• Be prepared for last minute changes. Your accommodation may fall through, so have a backup list.
  • Airports may close due to weather or civil disturbance, so have a list of accommodation close to each airport for any unplanned stays
  • Take care when using Internet Cafes. Speak to an IT security expert before you leave to ensure that your passwords are not easily captured
  • You don’t have to rely on planes. Overland and over sea trips can be just as easy to arrange – and no jet lag!
  • Get the right insurance from an RTW expert. Make sure that you fully understand its small print. Keep an eye on your budget and ensure that you have readily available emergency funds

Have fun, and do try to remember to come back home!


Flight tickets – checked baggage

This is usually your suitcase. Checked baggage used to be included in your ticket price, but this is no longer always the case. ‘No frills’ airlines try to encourage their passengers to only take hand luggage. This means that the aircraft is lighter, so less fuel is used and the airplane can be turned around quicker once on the ground as there is less baggage to remove. The passengers are ‘encouraged’ by the fact that checked or hold baggage is now an extra cost. Charter and scheduled airlines are starting to follow suit by either reducing the included allowance or by charging separately for the baggage.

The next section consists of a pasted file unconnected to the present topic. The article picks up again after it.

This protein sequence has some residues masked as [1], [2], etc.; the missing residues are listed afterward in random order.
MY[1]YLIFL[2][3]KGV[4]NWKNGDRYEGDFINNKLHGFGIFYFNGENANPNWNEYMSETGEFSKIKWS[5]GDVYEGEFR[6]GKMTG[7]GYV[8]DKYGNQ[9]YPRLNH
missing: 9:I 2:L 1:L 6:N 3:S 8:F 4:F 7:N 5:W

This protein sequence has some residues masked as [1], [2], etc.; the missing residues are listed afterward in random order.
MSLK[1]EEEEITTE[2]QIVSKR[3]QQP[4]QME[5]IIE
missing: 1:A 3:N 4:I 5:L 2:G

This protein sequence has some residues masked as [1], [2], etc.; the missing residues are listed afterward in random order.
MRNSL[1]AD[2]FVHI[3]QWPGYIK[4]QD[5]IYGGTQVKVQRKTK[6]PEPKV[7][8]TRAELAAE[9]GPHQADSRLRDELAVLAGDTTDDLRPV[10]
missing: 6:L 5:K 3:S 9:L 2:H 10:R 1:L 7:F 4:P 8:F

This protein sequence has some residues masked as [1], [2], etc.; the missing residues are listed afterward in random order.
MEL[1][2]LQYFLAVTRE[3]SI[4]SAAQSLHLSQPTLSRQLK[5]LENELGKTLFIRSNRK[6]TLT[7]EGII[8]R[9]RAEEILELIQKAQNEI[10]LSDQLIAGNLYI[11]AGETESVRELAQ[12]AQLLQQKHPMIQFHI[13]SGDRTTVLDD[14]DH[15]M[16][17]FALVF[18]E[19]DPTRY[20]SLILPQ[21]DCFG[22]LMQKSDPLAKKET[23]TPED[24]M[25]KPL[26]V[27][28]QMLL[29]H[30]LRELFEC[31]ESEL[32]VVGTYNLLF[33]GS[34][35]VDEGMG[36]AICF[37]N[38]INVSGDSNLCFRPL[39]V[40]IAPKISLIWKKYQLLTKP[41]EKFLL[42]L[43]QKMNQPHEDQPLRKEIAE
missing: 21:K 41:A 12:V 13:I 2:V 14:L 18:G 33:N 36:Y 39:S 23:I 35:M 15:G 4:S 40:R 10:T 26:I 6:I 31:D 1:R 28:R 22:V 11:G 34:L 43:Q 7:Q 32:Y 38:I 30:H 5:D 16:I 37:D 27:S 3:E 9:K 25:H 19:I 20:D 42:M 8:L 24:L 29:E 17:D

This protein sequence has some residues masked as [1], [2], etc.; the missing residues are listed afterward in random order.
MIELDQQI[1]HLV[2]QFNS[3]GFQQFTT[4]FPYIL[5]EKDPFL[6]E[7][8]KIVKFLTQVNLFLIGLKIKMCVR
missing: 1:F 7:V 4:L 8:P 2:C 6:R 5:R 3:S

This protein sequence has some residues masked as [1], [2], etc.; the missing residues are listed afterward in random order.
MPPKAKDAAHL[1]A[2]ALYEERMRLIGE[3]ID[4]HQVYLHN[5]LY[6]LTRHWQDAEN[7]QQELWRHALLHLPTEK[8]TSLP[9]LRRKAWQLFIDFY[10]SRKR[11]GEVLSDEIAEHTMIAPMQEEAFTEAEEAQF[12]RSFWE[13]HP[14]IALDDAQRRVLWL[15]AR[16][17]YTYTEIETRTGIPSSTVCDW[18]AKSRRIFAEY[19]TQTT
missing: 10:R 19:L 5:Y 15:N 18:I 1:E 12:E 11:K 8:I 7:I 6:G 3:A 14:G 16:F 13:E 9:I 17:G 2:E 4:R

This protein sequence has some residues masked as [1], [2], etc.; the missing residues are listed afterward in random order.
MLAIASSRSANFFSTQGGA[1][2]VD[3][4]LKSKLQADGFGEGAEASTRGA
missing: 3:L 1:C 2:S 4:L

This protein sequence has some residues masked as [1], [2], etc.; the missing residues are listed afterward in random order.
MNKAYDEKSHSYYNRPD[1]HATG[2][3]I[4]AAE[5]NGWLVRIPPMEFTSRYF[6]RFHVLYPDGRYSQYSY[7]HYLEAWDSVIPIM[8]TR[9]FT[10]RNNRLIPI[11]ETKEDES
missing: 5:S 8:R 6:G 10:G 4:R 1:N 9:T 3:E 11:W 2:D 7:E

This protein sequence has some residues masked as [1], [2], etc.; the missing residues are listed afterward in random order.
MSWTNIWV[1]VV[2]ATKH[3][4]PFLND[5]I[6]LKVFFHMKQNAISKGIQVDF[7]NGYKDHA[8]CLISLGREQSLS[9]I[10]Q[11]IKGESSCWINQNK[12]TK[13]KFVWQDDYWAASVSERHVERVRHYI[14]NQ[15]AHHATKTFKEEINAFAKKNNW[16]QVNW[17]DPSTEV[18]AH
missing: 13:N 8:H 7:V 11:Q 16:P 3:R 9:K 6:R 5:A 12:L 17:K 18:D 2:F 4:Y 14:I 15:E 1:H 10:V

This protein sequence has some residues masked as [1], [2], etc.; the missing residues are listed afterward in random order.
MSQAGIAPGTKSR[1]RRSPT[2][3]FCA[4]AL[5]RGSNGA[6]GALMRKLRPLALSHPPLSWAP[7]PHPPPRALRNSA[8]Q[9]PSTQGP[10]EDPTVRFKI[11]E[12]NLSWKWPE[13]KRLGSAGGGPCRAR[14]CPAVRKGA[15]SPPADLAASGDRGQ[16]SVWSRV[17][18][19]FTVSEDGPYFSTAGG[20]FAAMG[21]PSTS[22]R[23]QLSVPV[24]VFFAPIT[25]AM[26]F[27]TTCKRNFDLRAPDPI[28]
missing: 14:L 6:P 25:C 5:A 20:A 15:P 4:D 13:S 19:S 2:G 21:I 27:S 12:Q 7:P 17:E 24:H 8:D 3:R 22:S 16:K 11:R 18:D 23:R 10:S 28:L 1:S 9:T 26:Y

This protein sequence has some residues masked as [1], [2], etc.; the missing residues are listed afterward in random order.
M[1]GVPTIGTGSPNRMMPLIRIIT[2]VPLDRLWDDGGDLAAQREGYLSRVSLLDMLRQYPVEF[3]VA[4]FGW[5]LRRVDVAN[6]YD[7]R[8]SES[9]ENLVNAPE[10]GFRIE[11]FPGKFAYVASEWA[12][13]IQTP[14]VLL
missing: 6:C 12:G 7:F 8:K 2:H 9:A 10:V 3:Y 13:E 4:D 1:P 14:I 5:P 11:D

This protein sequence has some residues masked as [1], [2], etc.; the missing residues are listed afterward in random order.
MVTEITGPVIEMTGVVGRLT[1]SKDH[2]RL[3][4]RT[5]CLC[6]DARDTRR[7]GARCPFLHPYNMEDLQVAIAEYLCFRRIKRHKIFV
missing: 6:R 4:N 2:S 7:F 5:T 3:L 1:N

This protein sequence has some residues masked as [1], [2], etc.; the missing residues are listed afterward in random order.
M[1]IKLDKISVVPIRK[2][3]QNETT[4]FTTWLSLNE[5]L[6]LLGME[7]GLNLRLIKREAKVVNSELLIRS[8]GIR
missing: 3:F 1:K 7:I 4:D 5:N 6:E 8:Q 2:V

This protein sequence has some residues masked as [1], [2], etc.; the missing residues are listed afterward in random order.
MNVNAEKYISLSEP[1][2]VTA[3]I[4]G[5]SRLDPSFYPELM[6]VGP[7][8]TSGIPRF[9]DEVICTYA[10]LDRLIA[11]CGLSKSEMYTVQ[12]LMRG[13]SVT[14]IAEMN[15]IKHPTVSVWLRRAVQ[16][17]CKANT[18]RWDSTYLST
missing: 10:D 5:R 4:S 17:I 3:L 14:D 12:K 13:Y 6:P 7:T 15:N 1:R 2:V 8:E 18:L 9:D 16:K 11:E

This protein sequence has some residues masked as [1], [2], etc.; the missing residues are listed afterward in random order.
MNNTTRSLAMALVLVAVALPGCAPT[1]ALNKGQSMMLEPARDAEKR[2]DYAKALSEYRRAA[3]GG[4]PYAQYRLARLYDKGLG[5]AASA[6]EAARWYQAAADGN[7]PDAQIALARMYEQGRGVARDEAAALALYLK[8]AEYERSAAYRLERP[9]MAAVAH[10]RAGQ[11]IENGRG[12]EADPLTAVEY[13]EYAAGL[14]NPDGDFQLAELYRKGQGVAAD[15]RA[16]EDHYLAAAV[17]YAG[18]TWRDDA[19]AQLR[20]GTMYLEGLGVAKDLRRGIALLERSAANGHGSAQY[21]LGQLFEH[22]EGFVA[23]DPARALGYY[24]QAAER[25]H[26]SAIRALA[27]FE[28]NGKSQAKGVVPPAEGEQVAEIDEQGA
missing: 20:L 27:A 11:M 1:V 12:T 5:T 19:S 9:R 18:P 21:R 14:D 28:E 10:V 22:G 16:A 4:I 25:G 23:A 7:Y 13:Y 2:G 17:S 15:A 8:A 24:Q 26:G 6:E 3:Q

There are two systems in use by the airlines.

1. Weight System
This is the most common system in use, where your allowance is determined by your class. It usually means one case up to a maximum weight, ranging from 15kg to 23kg for economy passengers. If you go over your allowance you will be charged excess baggage. There will also be a size allowance as well, sometimes given as height x width x depth, or can be given by X (where X=height+width+depth).

Sometimes you are given a limit, but it also includes your hand luggage. For example the current weight limit for a Thomsonfly Premium seat is 30kg, but this includes 7kg hand luggage. If your suitcase is more than 23kg you will be charged.